Slow to Speak
But he gave him no answer, not even to a single charge.
Jesus had never been slow of speech when He could bless the sons of men, but He would not say a single word for Himself. “No man ever spoke like this man,” and no man was ever silent like Him. Was this singular silence the index of His perfect self-sacrifice? Did it show that He would not utter a word to prevent His crucifixion, which He had dedicated as an offering for us? Had He so entirely surrendered Himself that He would not interfere on His own behalf, even in the smallest details, but be crowned and killed an unstruggling, uncomplaining victim?
Was this silence a type of the defenselessness of sin? Nothing can be said to excuse human guilt; and, therefore, He who bore its whole weight stood speechless before His judge.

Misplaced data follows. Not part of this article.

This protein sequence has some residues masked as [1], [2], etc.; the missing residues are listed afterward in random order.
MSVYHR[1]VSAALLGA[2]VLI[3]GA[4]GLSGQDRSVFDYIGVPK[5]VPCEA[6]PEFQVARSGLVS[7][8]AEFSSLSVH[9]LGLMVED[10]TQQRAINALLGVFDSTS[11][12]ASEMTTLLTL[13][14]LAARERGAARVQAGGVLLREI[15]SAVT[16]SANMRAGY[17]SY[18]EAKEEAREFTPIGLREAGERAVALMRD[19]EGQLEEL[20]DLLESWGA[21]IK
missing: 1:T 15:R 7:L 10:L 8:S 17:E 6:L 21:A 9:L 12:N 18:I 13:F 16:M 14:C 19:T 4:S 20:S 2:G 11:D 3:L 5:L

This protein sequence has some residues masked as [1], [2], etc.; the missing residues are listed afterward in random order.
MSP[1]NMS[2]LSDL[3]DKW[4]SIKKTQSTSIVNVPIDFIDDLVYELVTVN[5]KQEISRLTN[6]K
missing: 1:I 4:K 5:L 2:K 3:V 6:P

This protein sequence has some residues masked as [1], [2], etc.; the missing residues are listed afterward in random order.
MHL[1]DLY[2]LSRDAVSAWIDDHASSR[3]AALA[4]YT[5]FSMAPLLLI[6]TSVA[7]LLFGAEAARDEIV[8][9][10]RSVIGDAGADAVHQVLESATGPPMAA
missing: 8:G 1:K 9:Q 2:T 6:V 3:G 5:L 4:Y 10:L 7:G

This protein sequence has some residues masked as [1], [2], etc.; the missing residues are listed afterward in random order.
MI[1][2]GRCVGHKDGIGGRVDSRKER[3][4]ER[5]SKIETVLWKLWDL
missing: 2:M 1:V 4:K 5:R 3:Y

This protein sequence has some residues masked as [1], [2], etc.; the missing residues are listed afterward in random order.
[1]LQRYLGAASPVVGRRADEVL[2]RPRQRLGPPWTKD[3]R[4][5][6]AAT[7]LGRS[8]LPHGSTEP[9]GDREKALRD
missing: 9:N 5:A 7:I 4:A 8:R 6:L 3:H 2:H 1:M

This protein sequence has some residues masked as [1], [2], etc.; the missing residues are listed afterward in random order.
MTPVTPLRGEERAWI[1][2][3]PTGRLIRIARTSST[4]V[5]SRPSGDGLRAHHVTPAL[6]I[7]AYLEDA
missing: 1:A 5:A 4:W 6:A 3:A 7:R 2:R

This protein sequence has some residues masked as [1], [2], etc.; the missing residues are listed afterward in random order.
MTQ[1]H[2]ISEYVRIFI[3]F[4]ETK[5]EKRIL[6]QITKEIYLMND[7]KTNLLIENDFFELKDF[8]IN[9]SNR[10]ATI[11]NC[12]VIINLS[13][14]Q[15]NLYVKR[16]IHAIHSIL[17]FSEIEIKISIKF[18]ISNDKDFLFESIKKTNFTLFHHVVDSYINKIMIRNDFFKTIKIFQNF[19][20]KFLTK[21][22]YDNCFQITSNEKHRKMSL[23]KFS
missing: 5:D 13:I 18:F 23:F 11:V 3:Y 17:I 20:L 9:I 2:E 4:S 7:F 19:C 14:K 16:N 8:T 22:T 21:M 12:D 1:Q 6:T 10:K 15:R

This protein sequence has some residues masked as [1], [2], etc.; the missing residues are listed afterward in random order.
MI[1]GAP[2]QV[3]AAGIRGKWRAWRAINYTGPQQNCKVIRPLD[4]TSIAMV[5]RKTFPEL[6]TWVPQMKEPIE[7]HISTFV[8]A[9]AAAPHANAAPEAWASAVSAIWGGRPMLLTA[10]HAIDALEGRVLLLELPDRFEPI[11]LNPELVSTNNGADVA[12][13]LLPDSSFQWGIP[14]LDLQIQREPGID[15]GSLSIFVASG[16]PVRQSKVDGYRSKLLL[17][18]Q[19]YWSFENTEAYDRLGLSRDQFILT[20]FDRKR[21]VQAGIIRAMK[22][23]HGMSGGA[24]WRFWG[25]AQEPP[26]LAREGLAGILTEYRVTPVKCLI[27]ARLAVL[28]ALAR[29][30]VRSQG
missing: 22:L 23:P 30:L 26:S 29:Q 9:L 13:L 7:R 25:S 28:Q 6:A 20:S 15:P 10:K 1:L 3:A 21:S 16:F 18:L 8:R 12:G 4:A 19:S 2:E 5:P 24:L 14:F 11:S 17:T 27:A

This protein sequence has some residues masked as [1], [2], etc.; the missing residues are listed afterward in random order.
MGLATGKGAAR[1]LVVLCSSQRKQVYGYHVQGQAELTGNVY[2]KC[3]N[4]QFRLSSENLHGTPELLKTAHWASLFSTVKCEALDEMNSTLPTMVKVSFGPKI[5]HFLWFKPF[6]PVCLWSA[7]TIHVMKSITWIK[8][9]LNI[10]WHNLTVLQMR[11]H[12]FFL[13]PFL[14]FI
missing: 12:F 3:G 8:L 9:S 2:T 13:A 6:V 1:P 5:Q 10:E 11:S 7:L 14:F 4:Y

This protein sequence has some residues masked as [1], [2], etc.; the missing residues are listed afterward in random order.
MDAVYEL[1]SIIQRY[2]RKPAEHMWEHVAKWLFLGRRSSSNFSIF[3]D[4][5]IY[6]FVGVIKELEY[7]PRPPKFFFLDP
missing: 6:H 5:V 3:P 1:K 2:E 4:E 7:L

Patient silence is the best reply to a world of cruel opposition. Calm endurance answers some questions infinitely more conclusively than the loftiest eloquence. The best apologists for Christianity in the early days were its martyrs. The anvil breaks a host of hammers by quietly bearing their blows. Did not the silent Lamb of God furnish us with a grand example of wisdom? Where every word was occasion for new blasphemy, it was the line of duty to provide no fuel for the flame of sin. The ambiguous and the false, the unworthy and mean will soon enough confound themselves, and therefore the true can afford to be quiet and find silence to be its wisdom.
Evidently our Lord, by His silence, furnished a remarkable fulfillment of prophecy. A long defense of Himself would have been contrary to Isaiah’s prediction: “Like a lamb that is led to the slaughter, and like a sheep that before its shearers is silent, so he opened not his mouth.”1 By His silence He declared Himself to be the true Lamb of God. As such we worship Him this morning. Be with us, Jesus, and in the silence of our heart let us hear the voice of Your love.
1) Isaiah 53:7
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